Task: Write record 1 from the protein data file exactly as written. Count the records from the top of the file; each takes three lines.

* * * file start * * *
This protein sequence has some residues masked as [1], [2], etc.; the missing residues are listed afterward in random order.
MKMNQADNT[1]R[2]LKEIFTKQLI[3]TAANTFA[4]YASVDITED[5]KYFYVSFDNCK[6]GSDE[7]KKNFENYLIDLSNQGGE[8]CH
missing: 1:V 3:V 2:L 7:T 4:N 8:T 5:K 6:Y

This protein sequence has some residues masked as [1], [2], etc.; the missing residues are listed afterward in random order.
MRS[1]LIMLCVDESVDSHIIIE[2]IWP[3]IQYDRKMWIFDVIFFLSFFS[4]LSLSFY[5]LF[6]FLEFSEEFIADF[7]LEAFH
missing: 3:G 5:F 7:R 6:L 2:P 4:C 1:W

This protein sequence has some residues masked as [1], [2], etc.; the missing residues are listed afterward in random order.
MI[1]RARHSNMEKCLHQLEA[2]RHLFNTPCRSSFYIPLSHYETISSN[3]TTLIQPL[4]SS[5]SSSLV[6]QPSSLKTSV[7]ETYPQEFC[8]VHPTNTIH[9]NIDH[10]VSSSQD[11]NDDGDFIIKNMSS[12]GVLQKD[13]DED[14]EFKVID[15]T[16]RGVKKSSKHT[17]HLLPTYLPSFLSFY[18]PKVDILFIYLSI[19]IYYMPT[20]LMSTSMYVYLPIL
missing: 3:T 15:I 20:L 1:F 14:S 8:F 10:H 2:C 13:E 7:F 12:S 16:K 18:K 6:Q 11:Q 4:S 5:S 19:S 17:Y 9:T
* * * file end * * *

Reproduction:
This protein sequence has some residues masked as [1], [2], etc.; the missing residues are listed afterward in random order.
MKMNQADNT[1]R[2]LKEIFTKQLI[3]TAANTFA[4]YASVDITED[5]KYFYVSFDNCK[6]GSDE[7]KKNFENYLIDLSNQGGE[8]CH
missing: 1:V 3:V 2:L 7:T 4:N 8:T 5:K 6:Y